National Nuclear Security Administration (NNSA) headquarters’ personnel, led by Robin Noyes of the Defense Programs Office of Recapitalization, recently visited Nevada National Security Site (NNSS) facilities in Southern Nevada, as part of the Capabilities Based Investments (CBI) Program Review for the NNSS. The CBI Program has helped the Site in numerous ways, and the NNSS wanted to show how the mission is benefitting from their investments.
“The CBI Program funds projects across the NNSS and its outlying locations. This is important because the CBI Program recapitalizes mission capabilities supporting national objectives set forth by the NNSA for present and future investments, and is critical to the success of our mission for national security,” says Dimitry Molodyko, Mission Facilities manager of Enterprise Infrastructure Programs (EIP). The EIP, a division within the NNSS’ Program Integration directorate, works with the Nevada Enterprise to modernize and enhance the NNSS infrastructure to meet future national security challenges.
The first day of the NNSS tour included the U1a Complex, Building 6-922 (former home to the Atlas Machine) in Area 6, the Dense Plasma Focus (DPF) Facility in Area 11, and the Device Assembly Facility. NNSS subject-matter experts were able to demonstrate progress across a range of projects that NNSA has funded, including the Atlas Transition Project in Building 6-922. The group gained further details of the Atlas machine’s removal to make room for the next mission, Scorpius, an ECSE (Enhanced Capabilities for Subcritical Experiments) project whose components will be fabricated at Los Alamos National Laboratory (LANL). The components for Scorpius will be transported to Building 6-922 in 2021, where they will be inspected, tested and configured for assembly underground at the U1a Complex. Right now, the NNSS is working with LANL, Sandia National Laboratories and Lawrence Livermore National Laboratory on Scorpius’ engineering design.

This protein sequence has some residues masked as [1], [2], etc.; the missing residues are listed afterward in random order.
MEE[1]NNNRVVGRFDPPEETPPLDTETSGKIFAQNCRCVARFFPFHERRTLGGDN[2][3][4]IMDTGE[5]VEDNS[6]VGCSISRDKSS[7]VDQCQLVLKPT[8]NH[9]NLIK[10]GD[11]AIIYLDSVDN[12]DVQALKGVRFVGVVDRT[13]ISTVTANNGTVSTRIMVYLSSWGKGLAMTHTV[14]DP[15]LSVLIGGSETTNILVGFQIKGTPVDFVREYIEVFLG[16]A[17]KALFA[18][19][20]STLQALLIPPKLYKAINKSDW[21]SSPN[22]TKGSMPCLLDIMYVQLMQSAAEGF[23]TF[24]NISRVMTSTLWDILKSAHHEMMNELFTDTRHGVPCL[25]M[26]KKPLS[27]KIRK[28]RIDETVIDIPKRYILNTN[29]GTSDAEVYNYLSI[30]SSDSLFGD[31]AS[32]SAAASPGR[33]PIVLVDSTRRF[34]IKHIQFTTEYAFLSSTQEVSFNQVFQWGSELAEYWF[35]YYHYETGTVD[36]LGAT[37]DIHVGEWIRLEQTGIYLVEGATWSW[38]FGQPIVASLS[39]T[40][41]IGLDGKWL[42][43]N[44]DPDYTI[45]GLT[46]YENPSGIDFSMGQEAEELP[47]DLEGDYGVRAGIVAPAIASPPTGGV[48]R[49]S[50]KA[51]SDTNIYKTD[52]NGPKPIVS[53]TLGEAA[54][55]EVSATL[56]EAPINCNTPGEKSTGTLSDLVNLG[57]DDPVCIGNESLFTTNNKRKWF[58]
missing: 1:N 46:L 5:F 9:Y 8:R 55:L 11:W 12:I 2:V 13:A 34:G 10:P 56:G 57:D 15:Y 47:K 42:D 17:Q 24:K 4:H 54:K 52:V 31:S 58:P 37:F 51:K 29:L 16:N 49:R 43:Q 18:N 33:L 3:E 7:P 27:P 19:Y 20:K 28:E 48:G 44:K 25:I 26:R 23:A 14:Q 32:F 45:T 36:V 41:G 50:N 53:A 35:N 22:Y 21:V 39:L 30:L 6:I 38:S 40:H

“The purpose of the Scorpius ECSE machine is to take pictures of a subcritical experiment as it is imploding. Scorpius is designed to be different from existing machines at U1a, in that it would be more powerful, creating X-rays for a camera sitting off to the side to record the implosion. These pictures will help validate stockpile, reliability and computer modeling codes without performing underground nuclear tests,” says James Gatling, distinguished engineer for NNSA Programs.
On the second day, the Program Review included briefings and additional tours of the Standards & Calibration Laboratory and the A-1 Machine Shop at the North Las Vegas Facility, where recent NNSA investments have significantly increased mission capability.
NNSA is also supporting the NNSS mining capabilities for the U1a Complex Enhancements Project and is expected to fund a follow-on Building 6-922 reconfiguration support project.
The Atlas Transition disassembly project was complex, but that is nothing new to the Site’s employees (some of whom are pictured below) who are responsible for such work. Their experience and ability to adapt the project execution plan as the disassembly progressed allowed them to complete the project well ahead of schedule and under budget.